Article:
The classical definition of hash functions (found in books) are OK, but when studying a little more there is a lot of notions that seem ambiguous (contradictory) to me :
Sometimes we have hash functions that need a secret key $k$
Certain papers that design hash functions speak about a family of hash functions, meaning I think, that there is a parameter $k$ that we choose at random to select a function among this family. We could think that this parameter is a secret key, or not, that is not clear for me...
Sometimes we have hash functions that doesn't need a secret key. Besides, if we consider a hash function like SHA-2, we don't need any secret key to use it, nor we need to select such $k$ at random and I know that for any implementation SHA-2 gives the same result for the same input (this function is deterministic...)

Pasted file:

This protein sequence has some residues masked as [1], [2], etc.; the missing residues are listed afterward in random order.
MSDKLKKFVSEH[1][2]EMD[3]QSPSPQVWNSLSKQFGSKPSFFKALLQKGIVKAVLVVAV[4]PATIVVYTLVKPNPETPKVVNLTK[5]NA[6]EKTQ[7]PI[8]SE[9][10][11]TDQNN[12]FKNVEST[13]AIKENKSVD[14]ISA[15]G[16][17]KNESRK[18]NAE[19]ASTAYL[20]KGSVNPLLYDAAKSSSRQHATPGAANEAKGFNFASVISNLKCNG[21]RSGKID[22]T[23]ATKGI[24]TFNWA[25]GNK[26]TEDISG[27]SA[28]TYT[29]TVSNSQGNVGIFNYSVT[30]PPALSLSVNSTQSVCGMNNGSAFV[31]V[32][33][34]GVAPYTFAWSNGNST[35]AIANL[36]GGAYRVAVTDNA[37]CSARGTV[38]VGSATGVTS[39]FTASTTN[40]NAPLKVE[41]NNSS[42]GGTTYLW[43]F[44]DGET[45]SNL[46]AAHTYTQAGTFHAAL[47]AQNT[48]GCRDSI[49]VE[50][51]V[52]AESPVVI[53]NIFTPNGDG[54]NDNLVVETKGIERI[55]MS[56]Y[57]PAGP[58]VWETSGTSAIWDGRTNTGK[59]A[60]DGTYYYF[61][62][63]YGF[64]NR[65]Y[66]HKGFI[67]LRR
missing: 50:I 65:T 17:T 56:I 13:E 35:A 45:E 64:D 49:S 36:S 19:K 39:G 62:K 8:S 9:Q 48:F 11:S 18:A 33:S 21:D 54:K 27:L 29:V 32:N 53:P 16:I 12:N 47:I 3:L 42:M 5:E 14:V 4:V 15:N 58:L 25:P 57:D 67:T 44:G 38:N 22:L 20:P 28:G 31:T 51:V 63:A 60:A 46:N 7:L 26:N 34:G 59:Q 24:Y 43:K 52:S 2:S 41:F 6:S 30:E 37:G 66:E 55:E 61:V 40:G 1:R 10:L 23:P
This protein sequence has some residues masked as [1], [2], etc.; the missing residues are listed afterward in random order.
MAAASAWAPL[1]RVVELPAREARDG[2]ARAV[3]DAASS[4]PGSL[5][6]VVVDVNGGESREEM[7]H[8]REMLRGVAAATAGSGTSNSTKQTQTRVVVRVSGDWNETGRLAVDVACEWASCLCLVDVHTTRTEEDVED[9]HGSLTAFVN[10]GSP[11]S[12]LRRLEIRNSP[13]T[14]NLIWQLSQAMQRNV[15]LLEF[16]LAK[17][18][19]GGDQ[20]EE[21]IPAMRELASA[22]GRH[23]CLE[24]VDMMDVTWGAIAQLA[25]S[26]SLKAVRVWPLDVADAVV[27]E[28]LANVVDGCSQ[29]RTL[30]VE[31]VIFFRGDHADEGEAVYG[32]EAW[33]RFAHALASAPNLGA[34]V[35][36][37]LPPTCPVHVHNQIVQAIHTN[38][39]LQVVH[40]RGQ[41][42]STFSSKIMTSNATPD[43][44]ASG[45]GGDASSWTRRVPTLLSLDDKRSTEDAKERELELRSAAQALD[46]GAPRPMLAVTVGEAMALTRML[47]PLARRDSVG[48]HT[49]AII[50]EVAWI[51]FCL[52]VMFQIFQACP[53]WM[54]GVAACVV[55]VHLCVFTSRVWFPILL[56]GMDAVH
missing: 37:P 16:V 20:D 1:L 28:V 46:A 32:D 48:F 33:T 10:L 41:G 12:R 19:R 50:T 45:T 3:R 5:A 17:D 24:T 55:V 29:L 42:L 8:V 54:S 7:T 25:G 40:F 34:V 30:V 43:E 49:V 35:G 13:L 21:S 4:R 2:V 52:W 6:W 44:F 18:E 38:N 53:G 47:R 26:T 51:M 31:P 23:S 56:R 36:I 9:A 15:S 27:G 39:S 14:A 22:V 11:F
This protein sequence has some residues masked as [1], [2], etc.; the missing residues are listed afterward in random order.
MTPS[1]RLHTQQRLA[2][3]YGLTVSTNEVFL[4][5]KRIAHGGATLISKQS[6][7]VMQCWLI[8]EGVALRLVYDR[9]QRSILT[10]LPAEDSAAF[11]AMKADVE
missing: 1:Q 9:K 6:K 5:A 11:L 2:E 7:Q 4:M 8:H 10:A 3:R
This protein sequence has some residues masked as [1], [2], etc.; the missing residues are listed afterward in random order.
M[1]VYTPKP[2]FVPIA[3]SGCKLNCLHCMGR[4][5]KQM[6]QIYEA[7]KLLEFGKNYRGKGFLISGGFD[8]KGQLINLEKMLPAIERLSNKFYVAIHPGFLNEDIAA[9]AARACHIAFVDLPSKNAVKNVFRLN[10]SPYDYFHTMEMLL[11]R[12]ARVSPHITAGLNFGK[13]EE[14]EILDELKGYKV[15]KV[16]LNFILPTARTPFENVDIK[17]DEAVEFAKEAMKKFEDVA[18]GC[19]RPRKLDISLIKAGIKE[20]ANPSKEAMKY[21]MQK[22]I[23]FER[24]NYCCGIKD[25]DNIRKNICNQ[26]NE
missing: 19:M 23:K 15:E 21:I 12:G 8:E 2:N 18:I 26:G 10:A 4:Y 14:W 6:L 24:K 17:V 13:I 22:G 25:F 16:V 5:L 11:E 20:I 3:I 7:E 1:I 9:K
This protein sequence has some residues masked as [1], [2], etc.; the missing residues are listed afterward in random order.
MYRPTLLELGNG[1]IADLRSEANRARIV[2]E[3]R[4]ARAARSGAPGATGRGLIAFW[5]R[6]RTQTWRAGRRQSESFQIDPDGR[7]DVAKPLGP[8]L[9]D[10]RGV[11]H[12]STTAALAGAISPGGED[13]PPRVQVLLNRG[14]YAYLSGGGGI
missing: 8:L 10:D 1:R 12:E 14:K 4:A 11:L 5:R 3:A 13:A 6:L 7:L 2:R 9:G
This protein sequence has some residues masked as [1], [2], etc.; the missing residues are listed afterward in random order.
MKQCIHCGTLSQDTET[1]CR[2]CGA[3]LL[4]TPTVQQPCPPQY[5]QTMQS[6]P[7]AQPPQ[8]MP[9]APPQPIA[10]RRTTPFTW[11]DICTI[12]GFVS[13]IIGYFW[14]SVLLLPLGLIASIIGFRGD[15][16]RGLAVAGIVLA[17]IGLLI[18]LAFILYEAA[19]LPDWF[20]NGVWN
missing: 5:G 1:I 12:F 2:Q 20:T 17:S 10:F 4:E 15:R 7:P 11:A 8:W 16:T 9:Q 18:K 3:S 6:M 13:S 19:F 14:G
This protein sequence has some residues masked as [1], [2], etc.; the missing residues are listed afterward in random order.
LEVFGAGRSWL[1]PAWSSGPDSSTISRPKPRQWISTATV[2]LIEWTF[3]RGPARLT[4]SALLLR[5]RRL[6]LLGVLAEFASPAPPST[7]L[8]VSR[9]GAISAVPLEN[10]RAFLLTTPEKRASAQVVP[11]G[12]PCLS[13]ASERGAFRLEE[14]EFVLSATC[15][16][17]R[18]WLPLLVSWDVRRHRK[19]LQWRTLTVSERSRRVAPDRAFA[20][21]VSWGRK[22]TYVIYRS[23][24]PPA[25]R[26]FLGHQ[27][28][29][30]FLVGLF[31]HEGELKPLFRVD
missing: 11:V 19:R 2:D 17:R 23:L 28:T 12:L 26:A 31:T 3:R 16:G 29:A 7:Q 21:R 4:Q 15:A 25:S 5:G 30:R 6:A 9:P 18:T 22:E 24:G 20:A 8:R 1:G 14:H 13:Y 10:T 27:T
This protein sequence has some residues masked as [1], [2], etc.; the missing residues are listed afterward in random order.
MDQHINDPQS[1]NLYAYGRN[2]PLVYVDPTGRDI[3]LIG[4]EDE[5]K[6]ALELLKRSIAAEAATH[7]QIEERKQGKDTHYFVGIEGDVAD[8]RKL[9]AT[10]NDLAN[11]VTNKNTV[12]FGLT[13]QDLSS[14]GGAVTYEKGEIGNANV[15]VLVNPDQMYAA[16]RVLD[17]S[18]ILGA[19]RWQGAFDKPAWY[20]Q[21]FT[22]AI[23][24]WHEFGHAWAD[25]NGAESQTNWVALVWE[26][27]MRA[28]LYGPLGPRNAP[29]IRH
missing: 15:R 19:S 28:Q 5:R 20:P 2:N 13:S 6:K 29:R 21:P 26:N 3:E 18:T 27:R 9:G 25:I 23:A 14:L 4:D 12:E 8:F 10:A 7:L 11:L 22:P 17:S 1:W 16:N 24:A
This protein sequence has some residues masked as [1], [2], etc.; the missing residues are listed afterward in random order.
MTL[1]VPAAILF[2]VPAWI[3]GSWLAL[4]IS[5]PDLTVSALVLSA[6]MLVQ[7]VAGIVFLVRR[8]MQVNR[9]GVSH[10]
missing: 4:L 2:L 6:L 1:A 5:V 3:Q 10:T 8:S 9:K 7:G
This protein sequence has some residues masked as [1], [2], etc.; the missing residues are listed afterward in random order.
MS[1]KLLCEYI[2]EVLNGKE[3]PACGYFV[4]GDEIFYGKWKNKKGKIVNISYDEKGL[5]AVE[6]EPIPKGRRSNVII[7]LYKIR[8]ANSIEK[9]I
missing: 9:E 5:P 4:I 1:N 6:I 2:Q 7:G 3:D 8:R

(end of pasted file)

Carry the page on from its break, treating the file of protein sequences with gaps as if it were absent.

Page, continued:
I've read that a hash function that need a secret key is in fact a MAC. However, some papers that speak about a hash function needing a key doesn't say that this is in fact a MAC.
So, I have several questions:
When we want to use a particular collision-resistant hash function (in order to use it for a signature), from a specification of a hash function family, how I have to choose the parameter $k$ ?
Is a hash function that need a secret key necessarily a MAC ?
If not, is this kind of hash function usable like any other collision-free hash function ? For using it in a signature (for example) ?